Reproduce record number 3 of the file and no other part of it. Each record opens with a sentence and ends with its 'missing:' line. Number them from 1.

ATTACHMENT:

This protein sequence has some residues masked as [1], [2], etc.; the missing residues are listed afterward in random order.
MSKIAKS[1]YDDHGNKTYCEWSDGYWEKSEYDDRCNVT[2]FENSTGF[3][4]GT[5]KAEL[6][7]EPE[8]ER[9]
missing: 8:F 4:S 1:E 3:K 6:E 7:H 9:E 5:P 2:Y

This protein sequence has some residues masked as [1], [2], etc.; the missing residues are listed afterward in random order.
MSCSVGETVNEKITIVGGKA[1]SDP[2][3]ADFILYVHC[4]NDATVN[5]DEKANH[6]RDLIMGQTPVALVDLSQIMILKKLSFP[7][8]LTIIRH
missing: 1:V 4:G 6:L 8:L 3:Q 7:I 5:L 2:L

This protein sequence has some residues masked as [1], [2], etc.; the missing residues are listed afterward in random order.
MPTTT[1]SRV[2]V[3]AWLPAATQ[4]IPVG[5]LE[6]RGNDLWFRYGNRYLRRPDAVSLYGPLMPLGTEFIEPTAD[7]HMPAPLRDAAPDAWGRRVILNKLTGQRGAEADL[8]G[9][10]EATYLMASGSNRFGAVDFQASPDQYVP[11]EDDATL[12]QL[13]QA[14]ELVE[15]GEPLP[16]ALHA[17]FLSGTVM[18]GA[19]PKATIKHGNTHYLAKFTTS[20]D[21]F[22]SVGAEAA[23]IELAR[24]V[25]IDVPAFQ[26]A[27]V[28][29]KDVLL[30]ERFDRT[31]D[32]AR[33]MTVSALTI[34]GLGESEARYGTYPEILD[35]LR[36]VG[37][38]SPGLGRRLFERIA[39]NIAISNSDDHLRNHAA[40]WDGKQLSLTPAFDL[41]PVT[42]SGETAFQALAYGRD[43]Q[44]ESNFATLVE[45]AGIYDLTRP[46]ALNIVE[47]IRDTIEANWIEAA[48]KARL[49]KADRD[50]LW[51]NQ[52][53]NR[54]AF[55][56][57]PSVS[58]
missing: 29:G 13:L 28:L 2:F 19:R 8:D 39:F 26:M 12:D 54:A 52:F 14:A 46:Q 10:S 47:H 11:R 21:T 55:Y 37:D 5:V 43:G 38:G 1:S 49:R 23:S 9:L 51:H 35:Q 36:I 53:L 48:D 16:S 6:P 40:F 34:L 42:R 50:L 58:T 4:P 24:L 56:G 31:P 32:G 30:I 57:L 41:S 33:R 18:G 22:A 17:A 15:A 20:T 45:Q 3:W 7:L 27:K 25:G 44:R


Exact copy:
This protein sequence has some residues masked as [1], [2], etc.; the missing residues are listed afterward in random order.
MPTTT[1]SRV[2]V[3]AWLPAATQ[4]IPVG[5]LE[6]RGNDLWFRYGNRYLRRPDAVSLYGPLMPLGTEFIEPTAD[7]HMPAPLRDAAPDAWGRRVILNKLTGQRGAEADL[8]G[9][10]EATYLMASGSNRFGAVDFQASPDQYVP[11]EDDATL[12]QL[13]QA[14]ELVE[15]GEPLP[16]ALHA[17]FLSGTVM[18]GA[19]PKATIKHGNTHYLAKFTTS[20]D[21]F[22]SVGAEAA[23]IELAR[24]V[25]IDVPAFQ[26]A[27]V[28][29]KDVLL[30]ERFDRT[31]D[32]AR[33]MTVSALTI[34]GLGESEARYGTYPEILD[35]LR[36]VG[37][38]SPGLGRRLFERIA[39]NIAISNSDDHLRNHAA[40]WDGKQLSLTPAFDL[41]PVT[42]SGETAFQALAYGRD[43]Q[44]ESNFATLVE[45]AGIYDLTRP[46]ALNIVE[47]IRDTIEANWIEAA[48]KARL[49]KADRD[50]LW[51]NQ[52][53]NR[54]AF[55][56][57]PSVS[58]
missing: 29:G 13:L 28:L 2:F 19:R 8:D 39:F 26:M 12:D 54:A 52:F 14:A 46:Q 10:S 47:H 11:R 21:T 55:Y 37:D 5:V 43:G 38:G 1:S 49:R 23:S 9:L 51:H 35:Q 36:I 53:L 48:D 16:S 6:P 40:F 34:L 42:R 50:L 58:T 4:P 24:L 56:G 31:P 32:G 30:I 57:L 41:S 33:R 18:G 22:A 17:A 15:A 20:T 45:Q 3:W 7:L 27:K 25:G 44:R